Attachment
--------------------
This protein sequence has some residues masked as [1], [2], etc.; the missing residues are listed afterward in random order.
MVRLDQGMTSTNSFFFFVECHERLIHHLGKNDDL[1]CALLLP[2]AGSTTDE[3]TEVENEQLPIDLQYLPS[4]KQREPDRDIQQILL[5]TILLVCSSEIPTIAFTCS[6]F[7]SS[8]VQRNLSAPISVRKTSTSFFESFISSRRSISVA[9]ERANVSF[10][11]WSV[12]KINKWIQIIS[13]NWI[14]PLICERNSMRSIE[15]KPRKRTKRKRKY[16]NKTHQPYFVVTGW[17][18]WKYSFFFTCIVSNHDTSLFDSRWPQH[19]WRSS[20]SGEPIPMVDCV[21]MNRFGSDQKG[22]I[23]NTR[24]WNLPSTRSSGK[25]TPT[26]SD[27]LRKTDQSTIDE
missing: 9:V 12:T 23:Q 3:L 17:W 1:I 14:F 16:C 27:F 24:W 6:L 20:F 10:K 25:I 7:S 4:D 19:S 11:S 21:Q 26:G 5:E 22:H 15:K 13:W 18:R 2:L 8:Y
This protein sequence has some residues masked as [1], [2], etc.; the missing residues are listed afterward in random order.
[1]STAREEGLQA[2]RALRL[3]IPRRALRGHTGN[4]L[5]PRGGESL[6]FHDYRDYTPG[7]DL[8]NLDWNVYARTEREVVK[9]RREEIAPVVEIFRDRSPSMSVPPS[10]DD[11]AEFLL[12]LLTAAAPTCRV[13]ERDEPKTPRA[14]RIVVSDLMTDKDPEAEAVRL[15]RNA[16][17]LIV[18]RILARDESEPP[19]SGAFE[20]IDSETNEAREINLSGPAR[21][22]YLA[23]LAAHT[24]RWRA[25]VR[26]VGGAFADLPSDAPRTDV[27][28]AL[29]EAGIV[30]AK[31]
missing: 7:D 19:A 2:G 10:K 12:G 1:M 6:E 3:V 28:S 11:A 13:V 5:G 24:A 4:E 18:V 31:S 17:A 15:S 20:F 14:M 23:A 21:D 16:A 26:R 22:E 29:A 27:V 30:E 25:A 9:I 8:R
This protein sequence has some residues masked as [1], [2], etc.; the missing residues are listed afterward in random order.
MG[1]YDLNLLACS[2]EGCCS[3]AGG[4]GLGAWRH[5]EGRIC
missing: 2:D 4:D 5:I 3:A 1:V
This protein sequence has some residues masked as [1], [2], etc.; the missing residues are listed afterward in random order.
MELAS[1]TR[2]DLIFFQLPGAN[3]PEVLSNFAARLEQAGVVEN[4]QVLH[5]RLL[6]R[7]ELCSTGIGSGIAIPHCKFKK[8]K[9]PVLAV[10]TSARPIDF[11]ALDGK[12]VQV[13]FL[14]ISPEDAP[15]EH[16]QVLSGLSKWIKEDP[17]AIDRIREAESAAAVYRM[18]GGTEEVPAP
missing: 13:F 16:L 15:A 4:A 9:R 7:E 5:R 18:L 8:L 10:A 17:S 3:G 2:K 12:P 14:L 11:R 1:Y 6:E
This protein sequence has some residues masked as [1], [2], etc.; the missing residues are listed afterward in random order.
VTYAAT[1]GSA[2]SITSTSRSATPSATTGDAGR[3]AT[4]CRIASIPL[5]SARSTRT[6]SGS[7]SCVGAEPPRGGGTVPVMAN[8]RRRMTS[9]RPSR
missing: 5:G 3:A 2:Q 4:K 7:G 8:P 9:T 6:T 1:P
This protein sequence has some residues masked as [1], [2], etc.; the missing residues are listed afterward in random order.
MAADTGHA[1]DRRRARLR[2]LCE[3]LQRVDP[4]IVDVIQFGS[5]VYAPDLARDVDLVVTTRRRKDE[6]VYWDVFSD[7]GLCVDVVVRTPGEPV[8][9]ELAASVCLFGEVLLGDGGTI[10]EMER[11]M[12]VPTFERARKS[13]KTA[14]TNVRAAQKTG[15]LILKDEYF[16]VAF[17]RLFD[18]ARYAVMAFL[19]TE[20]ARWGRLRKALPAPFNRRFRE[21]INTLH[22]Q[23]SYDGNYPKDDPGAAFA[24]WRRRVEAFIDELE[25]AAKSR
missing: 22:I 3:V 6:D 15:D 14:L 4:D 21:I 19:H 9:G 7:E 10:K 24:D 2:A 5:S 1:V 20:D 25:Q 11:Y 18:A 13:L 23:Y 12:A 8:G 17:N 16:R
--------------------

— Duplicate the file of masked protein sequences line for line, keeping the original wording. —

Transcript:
This protein sequence has some residues masked as [1], [2], etc.; the missing residues are listed afterward in random order.
MVRLDQGMTSTNSFFFFVECHERLIHHLGKNDDL[1]CALLLP[2]AGSTTDE[3]TEVENEQLPIDLQYLPS[4]KQREPDRDIQQILL[5]TILLVCSSEIPTIAFTCS[6]F[7]SS[8]VQRNLSAPISVRKTSTSFFESFISSRRSISVA[9]ERANVSF[10][11]WSV[12]KINKWIQIIS[13]NWI[14]PLICERNSMRSIE[15]KPRKRTKRKRKY[16]NKTHQPYFVVTGW[17][18]WKYSFFFTCIVSNHDTSLFDSRWPQH[19]WRSS[20]SGEPIPMVDCV[21]MNRFGSDQKG[22]I[23]NTR[24]WNLPSTRSSGK[25]TPT[26]SD[27]LRKTDQSTIDE
missing: 9:V 12:T 23:Q 3:L 17:W 1:I 14:F 16:C 27:F 24:W 6:L 20:F 10:K 25:I 7:S 4:D 19:S 11:S 21:Q 26:G 5:E 22:H 15:K 13:W 18:R 2:L 8:Y
This protein sequence has some residues masked as [1], [2], etc.; the missing residues are listed afterward in random order.
[1]STAREEGLQA[2]RALRL[3]IPRRALRGHTGN[4]L[5]PRGGESL[6]FHDYRDYTPG[7]DL[8]NLDWNVYARTEREVVK[9]RREEIAPVVEIFRDRSPSMSVPPS[10]DD[11]AEFLL[12]LLTAAAPTCRV[13]ERDEPKTPRA[14]RIVVSDLMTDKDPEAEAVRL[15]RNA[16][17]LIV[18]RILARDESEPP[19]SGAFE[20]IDSETNEAREINLSGPAR[21][22]YLA[23]LAAHT[24]RWRA[25]VR[26]VGGAFADLPSDAPRTDV[27][28]AL[29]EAGIV[30]AK[31]
missing: 7:D 19:A 2:G 10:K 12:G 1:M 6:E 3:V 28:S 11:A 13:V 5:G 24:A 4:E 18:V 31:S 17:A 15:S 20:F 14:M 23:A 21:D 16:A 26:R 22:E 29:A 27:V 30:E 25:A 9:I 8:R
This protein sequence has some residues masked as [1], [2], etc.; the missing residues are listed afterward in random order.
MG[1]YDLNLLACS[2]EGCCS[3]AGG[4]GLGAWRH[5]EGRIC
missing: 2:D 4:D 5:I 3:A 1:V
This protein sequence has some residues masked as [1], [2], etc.; the missing residues are listed afterward in random order.
MELAS[1]TR[2]DLIFFQLPGAN[3]PEVLSNFAARLEQAGVVEN[4]QVLH[5]RLL[6]R[7]ELCSTGIGSGIAIPHCKFKK[8]K[9]PVLAV[10]TSARPIDF[11]ALDGK[12]VQV[13]FL[14]ISPEDAP[15]EH[16]QVLSGLSKWIKEDP[17]AIDRIREAESAAAVYRM[18]GGTEEVPAP
missing: 13:F 16:L 15:A 4:A 9:R 7:E 5:R 18:L 8:L 10:A 17:S 3:G 2:K 12:P 14:L 11:R 1:Y 6:E
This protein sequence has some residues masked as [1], [2], etc.; the missing residues are listed afterward in random order.
VTYAAT[1]GSA[2]SITSTSRSATPSATTGDAGR[3]AT[4]CRIASIPL[5]SARSTRT[6]SGS[7]SCVGAEPPRGGGTVPVMAN[8]RRRMTS[9]RPSR
missing: 5:G 3:A 2:Q 4:K 7:G 8:P 9:T 6:T 1:P
This protein sequence has some residues masked as [1], [2], etc.; the missing residues are listed afterward in random order.
MAADTGHA[1]DRRRARLR[2]LCE[3]LQRVDP[4]IVDVIQFGS[5]VYAPDLARDVDLVVTTRRRKDE[6]VYWDVFSD[7]GLCVDVVVRTPGEPV[8][9]ELAASVCLFGEVLLGDGGTI[10]EMER[11]M[12]VPTFERARKS[13]KTA[14]TNVRAAQKTG[15]LILKDEYF[16]VAF[17]RLFD[18]ARYAVMAFL[19]TE[20]ARWGRLRKALPAPFNRRFRE[21]INTLH[22]Q[23]SYDGNYPKDDPGAAFA[24]WRRRVEAFIDELE[25]AAKSR
missing: 22:I 3:V 6:D 15:D 14:L 4:D 21:I 19:H 9:G 7:E 10:K 24:D 2:A 5:S 1:V 20:D 25:Q 11:Y 18:A 13:L 23:Y 12:A 8:G 17:N 16:R